# Galois Group of the 11th roots of Unity

It is clear that the Galois group of $\mathbb{Q}(\omega):\mathbb{Q}$ where $\omega$ is a primitive root of unity is a cyclic group of order 10. Let $\sigma$ be a primitive element then $\sigma^2$ has order 5.

I want to find an $\alpha$ such that $Fix(<\sigma^2>)=\mathbb{Q}(\alpha)$.

Using the Fundamental Theorem of Galois Theory I know that any such field $\mathbb{Q}(\alpha)$ must satisfy $|\mathbb{Q}(\alpha):\mathbb{Q}|=2$

Let the primitive element $\sigma : \omega \mapsto \omega^2$ be the primitive element meaning $\sigma^2: \omega \mapsto \omega^4$. But I don't know where to go from here. I would assume that you find a basis for $\mathbb{Q}(\omega)$ and work out the $Fix$ after applying $\sigma^2$ to the basis but $\sigma^2$ just permutes the $\omega^i$.

Consider the orbit of $\omega$ under $<\sigma>$, which is $\{\omega^i|1\leq i\leq10\}$. In cycle notation, we can write $\sigma^2$ as $(\omega^\text{ } \text{ } \omega^4\text{ } \omega^5\text{ } \omega^9\text{ } \omega^3)(\omega^2 \text{ } \omega^8\text{ } \omega^{10}\text{ } \omega^7\text{ } \omega^6)$. From this, we can see that $\omega + \omega^4+ \omega^5+ \omega^9+ \omega^3$ and $\omega^2 + \omega^8+ \omega^{10}+ \omega^7+ \omega^6$ are fixed by $\sigma^2$. Now, suppose, that $\alpha$ is fixed by $\sigma^2$. Then $\alpha$ can be written uniquely as $a_0+a_1\omega+a_2\omega^2+\cdots+a_{10}\omega^{10}$. But, since it is fixed, we get that $a_1=a_4=a_5=a_9=a_3$ and $a_2=a_8=a_{10}=a_7=a_6$. So 1, $\omega + \omega^4+ \omega^5+ \omega^9+ \omega^3$ and $\omega^2 + \omega^8+ \omega^{10}+ \omega^7+ \omega^6$ must be a basis for $Fix(<\sigma^2>)$ (which by the way is often denoted as $\Bbb{Q}(\omega)^{<\sigma^2>}$).

• Thank you very much, is it always the case that $Fix(\sigma)=\sigma(\omega)+....+\sigma^{n-1}(\omega)$ when $n=order(\sigma)$ – Bill Hayes Apr 28 '18 at 20:24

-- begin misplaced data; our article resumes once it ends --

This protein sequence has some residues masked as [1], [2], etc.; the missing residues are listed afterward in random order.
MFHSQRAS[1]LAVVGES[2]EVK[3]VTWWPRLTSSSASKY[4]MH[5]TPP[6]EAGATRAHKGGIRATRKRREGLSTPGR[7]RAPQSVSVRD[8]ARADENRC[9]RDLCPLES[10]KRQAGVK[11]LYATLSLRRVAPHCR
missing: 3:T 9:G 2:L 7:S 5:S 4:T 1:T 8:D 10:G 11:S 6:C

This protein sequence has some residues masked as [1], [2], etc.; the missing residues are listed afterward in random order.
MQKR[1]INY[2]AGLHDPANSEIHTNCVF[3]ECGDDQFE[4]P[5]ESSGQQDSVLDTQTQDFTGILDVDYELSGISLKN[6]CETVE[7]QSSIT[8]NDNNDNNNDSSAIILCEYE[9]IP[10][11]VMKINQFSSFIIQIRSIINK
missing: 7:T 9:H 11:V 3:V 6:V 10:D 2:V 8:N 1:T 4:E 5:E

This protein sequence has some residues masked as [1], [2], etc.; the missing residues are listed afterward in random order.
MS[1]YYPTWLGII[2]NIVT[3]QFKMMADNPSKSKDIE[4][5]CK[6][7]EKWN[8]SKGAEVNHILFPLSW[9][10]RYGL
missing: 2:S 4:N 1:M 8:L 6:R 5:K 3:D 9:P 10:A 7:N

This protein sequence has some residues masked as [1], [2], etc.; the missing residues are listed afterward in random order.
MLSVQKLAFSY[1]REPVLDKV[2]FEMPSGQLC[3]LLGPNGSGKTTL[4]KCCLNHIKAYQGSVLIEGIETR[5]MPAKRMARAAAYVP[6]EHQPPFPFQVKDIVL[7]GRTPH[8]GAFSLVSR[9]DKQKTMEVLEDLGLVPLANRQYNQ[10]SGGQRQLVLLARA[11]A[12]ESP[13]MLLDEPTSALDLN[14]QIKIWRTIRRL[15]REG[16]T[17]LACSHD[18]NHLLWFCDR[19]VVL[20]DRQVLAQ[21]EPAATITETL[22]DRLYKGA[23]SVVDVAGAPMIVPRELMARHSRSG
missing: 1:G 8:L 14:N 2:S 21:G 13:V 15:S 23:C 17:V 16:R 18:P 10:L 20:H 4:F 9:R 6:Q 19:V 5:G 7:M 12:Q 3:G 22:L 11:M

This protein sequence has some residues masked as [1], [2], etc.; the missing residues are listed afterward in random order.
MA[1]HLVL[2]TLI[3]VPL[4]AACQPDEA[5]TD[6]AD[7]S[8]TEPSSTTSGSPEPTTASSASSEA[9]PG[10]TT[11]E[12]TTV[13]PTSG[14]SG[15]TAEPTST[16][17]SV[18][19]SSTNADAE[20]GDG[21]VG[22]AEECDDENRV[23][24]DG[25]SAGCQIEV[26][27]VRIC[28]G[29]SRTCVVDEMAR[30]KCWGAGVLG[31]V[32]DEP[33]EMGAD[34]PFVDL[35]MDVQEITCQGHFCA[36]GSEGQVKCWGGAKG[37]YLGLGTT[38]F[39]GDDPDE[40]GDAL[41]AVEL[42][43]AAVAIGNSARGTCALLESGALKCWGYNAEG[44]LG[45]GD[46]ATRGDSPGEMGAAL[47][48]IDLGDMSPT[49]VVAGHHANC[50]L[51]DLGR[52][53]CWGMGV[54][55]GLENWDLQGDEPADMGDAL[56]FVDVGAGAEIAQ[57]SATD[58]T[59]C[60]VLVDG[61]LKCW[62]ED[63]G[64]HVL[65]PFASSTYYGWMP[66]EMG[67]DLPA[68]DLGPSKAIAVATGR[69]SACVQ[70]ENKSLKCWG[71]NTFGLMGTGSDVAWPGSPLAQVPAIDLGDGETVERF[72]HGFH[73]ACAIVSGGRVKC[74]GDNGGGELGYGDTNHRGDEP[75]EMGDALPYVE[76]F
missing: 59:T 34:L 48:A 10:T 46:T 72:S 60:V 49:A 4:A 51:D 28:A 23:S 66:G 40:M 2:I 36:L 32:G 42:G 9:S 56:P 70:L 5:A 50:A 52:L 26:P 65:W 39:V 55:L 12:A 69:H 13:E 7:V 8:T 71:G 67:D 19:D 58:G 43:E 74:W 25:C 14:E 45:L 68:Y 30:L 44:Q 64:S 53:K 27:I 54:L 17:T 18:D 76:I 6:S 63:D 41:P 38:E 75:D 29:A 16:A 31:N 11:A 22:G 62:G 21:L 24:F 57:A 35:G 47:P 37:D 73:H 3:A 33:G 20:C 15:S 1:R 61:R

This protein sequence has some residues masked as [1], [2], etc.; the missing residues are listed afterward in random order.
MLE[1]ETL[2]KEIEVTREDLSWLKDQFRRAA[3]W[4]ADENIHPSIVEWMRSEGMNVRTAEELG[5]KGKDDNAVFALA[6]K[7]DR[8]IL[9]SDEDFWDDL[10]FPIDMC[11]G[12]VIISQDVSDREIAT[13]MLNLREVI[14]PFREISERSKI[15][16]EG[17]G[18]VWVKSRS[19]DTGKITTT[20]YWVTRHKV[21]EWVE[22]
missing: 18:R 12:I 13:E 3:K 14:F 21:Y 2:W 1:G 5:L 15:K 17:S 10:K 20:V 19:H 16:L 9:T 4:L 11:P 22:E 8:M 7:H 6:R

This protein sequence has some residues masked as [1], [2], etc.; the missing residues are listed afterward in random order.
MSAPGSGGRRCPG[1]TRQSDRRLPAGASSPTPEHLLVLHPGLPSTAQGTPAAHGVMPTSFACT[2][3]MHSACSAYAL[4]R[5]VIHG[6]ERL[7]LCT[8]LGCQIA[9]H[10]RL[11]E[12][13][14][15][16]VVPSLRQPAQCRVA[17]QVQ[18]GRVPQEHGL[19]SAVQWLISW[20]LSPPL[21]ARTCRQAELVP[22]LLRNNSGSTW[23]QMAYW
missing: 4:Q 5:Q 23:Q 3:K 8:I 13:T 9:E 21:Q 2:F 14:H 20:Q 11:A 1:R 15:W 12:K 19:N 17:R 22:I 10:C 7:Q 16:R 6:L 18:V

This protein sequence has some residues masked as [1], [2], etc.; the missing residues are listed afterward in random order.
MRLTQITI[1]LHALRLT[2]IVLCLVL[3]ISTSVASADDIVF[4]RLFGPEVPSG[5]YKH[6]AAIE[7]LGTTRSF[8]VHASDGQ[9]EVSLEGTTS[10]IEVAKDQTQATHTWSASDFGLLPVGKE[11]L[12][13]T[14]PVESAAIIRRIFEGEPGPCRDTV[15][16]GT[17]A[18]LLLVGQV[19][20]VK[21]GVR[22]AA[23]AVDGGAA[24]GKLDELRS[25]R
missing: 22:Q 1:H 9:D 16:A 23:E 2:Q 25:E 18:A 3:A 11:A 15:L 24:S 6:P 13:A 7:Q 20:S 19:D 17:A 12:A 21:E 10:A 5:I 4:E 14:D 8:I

• I believe that you get something like: if $H < Gal(F(\omega)/F)$ then $Fix(H)=span \{\displaystyle\sum_{h \in H} h(g(\omega))|g\in Gal(F(\omega)/F)\}$ – Jonathan Dunay Apr 28 '18 at 20:40
• (Actually, now that I think about it is better to sum over the orbit of each $g(\omega)$, so that you don't get $0$ when dealing with fields of finite characteristic. This is similar to the sum I wrote though) – Jonathan Dunay Apr 28 '18 at 20:45

Add up the five $11^{th}$ roots in an orbit of your group element $\sigma^2$ of order $5$, and that is the $\alpha$ you seek.

In other words $\omega +\omega^4 +\omega^5 +\omega^9 +\omega^3$.

You can then see that this has minimal polynomial $x^2+x+3$.

• Could you please explain why this is the case, I wasn't really seeking an answer, more a potential method and could you also please explain what an orbit is. I am thankful for your answer regardless. – Bill Hayes Apr 28 '18 at 17:34
• Just apply sigma^2 five times to w and you come back to w. Those five thing it takes w to are called an orbit. Add those five things and you get a number that is obviously fixed by sigma^2 but not by sigma. – C Monsour Apr 28 '18 at 17:38
• You can then multiply out x-alpha by x-sigma(alpha), do a bit of root of unity arithmetic, and get the minimal polynomial for alpha. (Key thing when doing that is to remember that the roots including w^0=1 have to sum to 0 since they are symmetrically placed around the unit circle.) – C Monsour Apr 28 '18 at 17:42